Taxes now remove money from our pockets and reduce jobs because those who have to pay that tax can no longer spend it.

    Deficits spend future money again reducing the amount that we can spend in the future which also wrecks the economy later.

    Your thesis that if government does not spend it then our economy will suffer while technically correct is flawed in that it enriches some at the expense of others

  • Report this Comment On March 02, 2013, at 7:34 AM, skypilot2005 wrote:

    I like "Hard Assets" here. Re.:

    Profitable precious metals miners.

    On March 01, 2013, at 9:18 PM, ynotc wrote:

    "Your thesis that if government does not spend it then our economy will suffer while technically correct is flawed in that it enriches some at the expense of others."

    Yup. Those "Others" feel they can better spend our money than we can.

    I call it "The Big Lie".

    Sky

  • Report this Comment On March 02, 2013, at 9:47 AM, Darwood11 wrote:

    I do own individual stocks in a number of companies that made the Motley Fool Best 25 list. I didn't simply purchase for high yield. If that were true, I supposed I'd own a few MLPs, etc. but I do not.

    The dividend yield of my portfolio of dividend paying stocks is 3.24%. Not stellar, but as I do reinvest all dividends I'm investing in my future by doing so.

    I think there are "win-win" scenarios.

  • Report this Comment On March 02, 2013, at 8:36 PM, HanSoLow wrote:

    I would love to see some research on the amount of cash held on companies' balance sheets as compared to their short term funding needs. As an individual running a household, I keep 6 months worth of expenses in cash in a savings account earning 0.9% interest. While this is not even beating inflation, it sure allows me to be prepared for some sort of catastrophic occurance. I wonder if the cash held on companies' balance sheets is a prudent way to prepare for the next credit freeze.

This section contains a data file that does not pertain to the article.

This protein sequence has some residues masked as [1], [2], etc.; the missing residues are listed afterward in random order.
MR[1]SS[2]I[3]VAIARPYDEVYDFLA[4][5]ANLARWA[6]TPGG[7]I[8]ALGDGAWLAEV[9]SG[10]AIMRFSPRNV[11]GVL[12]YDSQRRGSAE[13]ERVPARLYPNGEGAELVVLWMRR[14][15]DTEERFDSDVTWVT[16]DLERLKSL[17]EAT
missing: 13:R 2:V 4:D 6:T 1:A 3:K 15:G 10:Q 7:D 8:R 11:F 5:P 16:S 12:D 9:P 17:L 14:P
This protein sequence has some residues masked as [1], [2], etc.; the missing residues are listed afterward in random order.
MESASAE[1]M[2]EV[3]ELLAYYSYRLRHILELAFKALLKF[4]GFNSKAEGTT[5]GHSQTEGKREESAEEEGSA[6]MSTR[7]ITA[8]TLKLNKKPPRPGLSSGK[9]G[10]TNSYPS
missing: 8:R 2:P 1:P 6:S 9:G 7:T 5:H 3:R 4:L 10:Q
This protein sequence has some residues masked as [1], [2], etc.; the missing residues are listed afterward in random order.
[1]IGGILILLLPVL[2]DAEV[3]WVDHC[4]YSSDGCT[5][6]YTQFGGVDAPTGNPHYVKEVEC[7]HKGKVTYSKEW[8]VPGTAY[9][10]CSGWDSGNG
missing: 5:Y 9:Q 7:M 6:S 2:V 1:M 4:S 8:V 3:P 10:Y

• Report this Comment On March 02, 2013, at 11:13 PM, neamakri wrote:

    Democrats have created a spending monster. Not one democrat is willing to spend one penny less. This monster is alreading causing inflation via QE's.

    It just makes me sick to see government taking money from me ("with a badge and a gun") and spending it on programs like "pre-school". I consider kindergarten to be pre-school. Anything before that is babysitting. I as a taxpayer do not support free babysitting. Babysitting is a parent's responsibility.

    You know, there are euro countries that are facing severe austerity budgets because they overspent. Are we headed that way? Or will Ben Bernanke just keep printing inflated money?

  • Report this Comment On March 03, 2013, at 8:33 PM, jovahu2 wrote:

    Why do I get the sensation that The Motley Fool has just morphed into Fox News?

  • Report this Comment On March 03, 2013, at 10:54 PM, Shawnerz wrote:

    "these two...are like two drunks tethered together jumping out of a plane"

    Classic! I love it! I may have to borrow that line at my next cocktail party.

  • Report this Comment On March 04, 2013, at 9:48 AM, mdk0611 wrote:

    Why do I get the sensation that Alyce morphed into MSNBC a long time ago?

  • Report this Comment On March 05, 2013, at 10:30 PM, NOTvuffett wrote:

    lol, mdko611, Aylce is just to the right of Pol Pot.

    I think I had a weird sex dream with 2 women tethered together but that is another story for another day, lol.

    Even though I usually disagree with Alyce. She is always even tempered. Few men can do that.

  • Report this Comment On March 05, 2013, at 11:16 PM, smartmuffin wrote:

    " Take defense contractors, many of which are publicly traded. The federal government pays out $500 billion every year to such firms, and contractors represent 7.5 million workers."